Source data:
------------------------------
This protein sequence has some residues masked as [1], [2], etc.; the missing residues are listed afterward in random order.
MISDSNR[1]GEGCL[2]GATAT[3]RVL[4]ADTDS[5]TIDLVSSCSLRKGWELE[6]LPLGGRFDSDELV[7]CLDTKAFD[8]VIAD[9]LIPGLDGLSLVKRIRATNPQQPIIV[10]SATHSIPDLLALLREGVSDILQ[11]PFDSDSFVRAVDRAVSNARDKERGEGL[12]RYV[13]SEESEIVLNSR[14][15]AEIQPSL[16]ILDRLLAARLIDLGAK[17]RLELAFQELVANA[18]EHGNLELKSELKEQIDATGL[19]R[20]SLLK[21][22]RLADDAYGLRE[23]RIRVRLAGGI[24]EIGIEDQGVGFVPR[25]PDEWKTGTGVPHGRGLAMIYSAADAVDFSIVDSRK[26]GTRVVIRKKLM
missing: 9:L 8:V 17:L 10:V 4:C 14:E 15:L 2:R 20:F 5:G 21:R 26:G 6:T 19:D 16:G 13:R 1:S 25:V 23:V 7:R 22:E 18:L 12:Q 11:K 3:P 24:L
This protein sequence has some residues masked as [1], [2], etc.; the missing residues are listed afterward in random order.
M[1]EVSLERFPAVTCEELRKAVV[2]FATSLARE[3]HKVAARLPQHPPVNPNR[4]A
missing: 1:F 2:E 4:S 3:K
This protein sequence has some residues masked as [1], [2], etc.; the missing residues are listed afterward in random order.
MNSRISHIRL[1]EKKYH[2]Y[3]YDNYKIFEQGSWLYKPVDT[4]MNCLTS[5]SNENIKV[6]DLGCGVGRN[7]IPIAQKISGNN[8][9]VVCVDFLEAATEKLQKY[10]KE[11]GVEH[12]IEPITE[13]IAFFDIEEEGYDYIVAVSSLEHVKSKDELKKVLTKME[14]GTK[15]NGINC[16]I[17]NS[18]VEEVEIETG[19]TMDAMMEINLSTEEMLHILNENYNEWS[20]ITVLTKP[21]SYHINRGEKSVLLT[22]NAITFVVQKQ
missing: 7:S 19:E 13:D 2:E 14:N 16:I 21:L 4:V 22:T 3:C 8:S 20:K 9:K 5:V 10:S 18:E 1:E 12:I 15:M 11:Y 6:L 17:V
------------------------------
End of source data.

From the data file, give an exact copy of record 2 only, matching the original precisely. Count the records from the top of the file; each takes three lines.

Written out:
This protein sequence has some residues masked as [1], [2], etc.; the missing residues are listed afterward in random order.
M[1]EVSLERFPAVTCEELRKAVV[2]FATSLARE[3]HKVAARLPQHPPVNPNR[4]A
missing: 1:F 2:E 4:S 3:K